After looking at all these issues, it’s no surprise Osasuna haven’t won any of their last 10 games in the league and are placed 19th in the league table.
The issues with the pressing system have forced Arrasate to experiment with different shapes. Against, Atlético, for example, one could see instances in which they pressed with a 4-2-3-1 shape, with one of the two forwards staying deeper to mark the opposition holding midfielder. This allowed the central midfielders to stay back and not leave big gaps behind their back. In their last game against Real Sociedad, Arrasate had his team defend in a 4-1-4-1 shape, with Jon Moncayola acting as a defensive midfielder that screens behind the two other central midfielders.
Matchup against Real Madrid
Zidane once again has most of his squad available except for Rodrygo and Dani Carvajal. Even though he’s playing against a relegation candidate, Zidane is unlikely to rotate much, as his current XI is playing consistently well and he doesn’t want to affect that dynamic.
Asensio and Vázquez are very likely to start again after a good performance against Celta, but the question for this Osasuna game is what roles will they start in. In the absence of Carvajal, Vázquez might start as right-back instead. However, this game also seems like a good opportunity for Álvaro Odriozola, who hasn’t seen much action this season due to injuries, so perhaps he plays the RB role and Vázquez starts as a right winger instead. Depending on where Vázquez plays and if Hazard starts, Asensio could play as the left or right winger.
A key aspect of this game will be how well Real attack the spaces behind Osasuna’s pressing line. This will require good movements in between lines from Modrić and Benzema, while Asensio and Vázquez take advantage of the extra space left by Osasuna to make dangerous runs with the ball and behind defenses. This is particularly beneficial for Asensio, who performs better in these fast transition situations instead of slower, more static possessions.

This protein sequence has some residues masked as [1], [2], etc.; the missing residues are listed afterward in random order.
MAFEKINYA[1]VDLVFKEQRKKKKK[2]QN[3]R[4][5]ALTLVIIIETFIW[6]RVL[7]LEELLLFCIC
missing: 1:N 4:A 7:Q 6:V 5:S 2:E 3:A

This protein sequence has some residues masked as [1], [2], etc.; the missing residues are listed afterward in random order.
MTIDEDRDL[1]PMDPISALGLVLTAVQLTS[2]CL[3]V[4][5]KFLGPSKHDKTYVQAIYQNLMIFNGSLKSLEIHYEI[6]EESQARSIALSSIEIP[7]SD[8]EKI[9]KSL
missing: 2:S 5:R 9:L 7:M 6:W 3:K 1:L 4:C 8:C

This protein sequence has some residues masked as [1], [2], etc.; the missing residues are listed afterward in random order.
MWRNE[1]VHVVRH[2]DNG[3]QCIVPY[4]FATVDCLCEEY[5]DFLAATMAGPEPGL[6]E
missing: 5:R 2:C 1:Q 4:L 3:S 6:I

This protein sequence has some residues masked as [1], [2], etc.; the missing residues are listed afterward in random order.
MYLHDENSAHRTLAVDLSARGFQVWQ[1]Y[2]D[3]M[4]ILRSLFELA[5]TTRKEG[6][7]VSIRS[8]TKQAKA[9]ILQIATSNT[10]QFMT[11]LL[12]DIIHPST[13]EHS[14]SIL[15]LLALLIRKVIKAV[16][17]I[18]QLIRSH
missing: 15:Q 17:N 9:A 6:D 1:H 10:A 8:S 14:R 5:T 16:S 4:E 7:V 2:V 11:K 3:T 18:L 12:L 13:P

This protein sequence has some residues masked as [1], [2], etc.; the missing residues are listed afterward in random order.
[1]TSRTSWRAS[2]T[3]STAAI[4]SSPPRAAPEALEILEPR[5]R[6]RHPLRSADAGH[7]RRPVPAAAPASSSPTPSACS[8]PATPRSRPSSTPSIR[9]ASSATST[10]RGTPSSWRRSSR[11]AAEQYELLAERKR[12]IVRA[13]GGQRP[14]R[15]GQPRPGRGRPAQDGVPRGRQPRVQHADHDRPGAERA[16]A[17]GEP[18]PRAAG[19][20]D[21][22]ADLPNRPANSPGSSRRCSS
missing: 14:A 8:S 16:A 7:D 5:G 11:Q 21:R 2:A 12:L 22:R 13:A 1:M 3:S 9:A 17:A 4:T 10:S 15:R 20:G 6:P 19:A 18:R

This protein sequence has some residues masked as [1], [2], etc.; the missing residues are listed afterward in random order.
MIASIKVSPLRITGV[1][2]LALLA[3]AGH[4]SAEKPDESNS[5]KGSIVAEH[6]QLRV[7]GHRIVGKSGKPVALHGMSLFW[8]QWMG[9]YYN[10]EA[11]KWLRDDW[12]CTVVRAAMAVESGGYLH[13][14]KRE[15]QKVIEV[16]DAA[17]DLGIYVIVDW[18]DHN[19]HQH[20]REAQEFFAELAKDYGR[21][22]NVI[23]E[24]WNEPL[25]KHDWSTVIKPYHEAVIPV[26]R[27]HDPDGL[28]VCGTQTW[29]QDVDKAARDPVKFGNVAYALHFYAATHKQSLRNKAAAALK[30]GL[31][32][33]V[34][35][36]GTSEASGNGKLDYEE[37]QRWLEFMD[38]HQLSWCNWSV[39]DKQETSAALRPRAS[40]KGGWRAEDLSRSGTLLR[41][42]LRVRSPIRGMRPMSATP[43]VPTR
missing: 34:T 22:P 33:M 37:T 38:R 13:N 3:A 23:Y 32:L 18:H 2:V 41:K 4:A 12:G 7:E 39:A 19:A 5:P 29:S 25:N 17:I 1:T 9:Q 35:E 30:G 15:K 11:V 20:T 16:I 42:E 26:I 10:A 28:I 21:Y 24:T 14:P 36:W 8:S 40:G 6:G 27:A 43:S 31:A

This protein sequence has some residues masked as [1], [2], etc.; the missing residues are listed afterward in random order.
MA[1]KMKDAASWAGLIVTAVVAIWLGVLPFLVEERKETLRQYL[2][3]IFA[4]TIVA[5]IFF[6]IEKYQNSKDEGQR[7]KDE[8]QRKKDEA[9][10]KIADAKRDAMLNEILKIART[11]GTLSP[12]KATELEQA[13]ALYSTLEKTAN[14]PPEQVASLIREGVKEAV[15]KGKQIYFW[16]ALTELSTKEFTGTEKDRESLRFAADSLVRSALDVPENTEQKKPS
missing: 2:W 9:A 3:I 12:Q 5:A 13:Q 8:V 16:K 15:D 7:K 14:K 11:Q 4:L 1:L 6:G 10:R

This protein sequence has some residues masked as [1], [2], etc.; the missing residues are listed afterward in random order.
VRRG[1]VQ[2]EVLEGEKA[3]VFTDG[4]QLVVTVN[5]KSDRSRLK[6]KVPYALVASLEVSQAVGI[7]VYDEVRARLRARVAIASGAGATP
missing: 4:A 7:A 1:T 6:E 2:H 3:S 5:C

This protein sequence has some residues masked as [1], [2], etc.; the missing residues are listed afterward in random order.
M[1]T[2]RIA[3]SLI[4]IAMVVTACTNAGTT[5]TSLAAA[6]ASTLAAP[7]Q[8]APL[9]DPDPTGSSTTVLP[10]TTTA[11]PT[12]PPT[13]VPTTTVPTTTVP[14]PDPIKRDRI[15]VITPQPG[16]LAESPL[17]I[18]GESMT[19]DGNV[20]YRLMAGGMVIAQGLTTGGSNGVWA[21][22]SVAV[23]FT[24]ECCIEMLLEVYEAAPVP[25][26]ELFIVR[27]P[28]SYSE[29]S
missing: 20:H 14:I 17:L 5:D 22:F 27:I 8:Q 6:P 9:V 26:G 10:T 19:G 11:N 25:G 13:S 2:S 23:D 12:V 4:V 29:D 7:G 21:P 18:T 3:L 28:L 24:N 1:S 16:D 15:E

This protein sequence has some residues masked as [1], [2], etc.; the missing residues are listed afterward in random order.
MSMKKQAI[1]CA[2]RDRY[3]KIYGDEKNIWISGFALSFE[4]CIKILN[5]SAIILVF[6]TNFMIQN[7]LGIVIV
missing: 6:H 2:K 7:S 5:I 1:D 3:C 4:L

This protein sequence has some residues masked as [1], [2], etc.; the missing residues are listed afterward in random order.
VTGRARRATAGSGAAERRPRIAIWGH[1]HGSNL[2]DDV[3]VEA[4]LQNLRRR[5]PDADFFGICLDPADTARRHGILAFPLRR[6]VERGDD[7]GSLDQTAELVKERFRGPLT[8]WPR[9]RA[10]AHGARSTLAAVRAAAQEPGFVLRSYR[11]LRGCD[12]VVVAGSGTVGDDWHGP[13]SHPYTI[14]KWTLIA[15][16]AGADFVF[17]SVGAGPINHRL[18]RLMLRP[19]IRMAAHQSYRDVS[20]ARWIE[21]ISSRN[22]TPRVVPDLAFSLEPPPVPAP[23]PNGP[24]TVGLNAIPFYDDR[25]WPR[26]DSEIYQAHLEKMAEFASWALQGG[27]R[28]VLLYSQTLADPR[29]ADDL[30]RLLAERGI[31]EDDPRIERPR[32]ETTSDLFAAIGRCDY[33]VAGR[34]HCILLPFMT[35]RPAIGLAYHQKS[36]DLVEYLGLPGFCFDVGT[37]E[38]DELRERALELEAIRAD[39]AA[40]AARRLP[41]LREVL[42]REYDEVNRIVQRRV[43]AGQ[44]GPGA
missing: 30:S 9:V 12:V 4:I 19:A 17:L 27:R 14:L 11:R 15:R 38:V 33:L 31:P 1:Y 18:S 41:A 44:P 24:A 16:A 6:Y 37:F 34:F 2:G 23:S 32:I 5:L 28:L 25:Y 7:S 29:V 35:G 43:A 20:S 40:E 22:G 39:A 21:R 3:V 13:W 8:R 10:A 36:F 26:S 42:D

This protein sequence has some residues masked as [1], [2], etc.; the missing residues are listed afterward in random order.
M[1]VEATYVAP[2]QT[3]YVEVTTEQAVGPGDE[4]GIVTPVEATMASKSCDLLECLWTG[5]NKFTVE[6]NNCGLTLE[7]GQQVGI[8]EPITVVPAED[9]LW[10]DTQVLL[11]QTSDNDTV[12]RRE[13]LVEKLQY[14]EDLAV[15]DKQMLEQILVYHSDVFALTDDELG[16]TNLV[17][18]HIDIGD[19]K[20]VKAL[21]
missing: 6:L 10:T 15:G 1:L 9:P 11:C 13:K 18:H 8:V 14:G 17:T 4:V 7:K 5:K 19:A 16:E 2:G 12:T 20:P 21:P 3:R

On the other side, Arrasate and Osasuna have a few injury problems with midfielders Lucas Torro and Darka Brašanac being unavailable, as well as forward Adrián López and of course the long-term injury of Chimy Ávila.
The big question for Arrasate is whether he wants to use his traditional 4-4-2 game plan (with the pressing problems we discussed before) or the new 4-3-3 scheme used against Real Sociedad last week. Osasuna struggled to produce good shots against Real Sociedad with this lineup, but it was one of their stronger defensive performances. The 4-3-3 seems to work better for them at maintaining compactness and this could be very valuable against Real’s talented attackers.
If Arrasate feels like taking risks and being more offensive, he can choose the 4-4-2, with Ruben García likely starting as a forward alongside Budimir or Calleri. Osasuna are a team with a very wing oriented attack, so Real will probably need another solid defensive performance from Lucas and Asensio, who did very well in this aspect against Celta.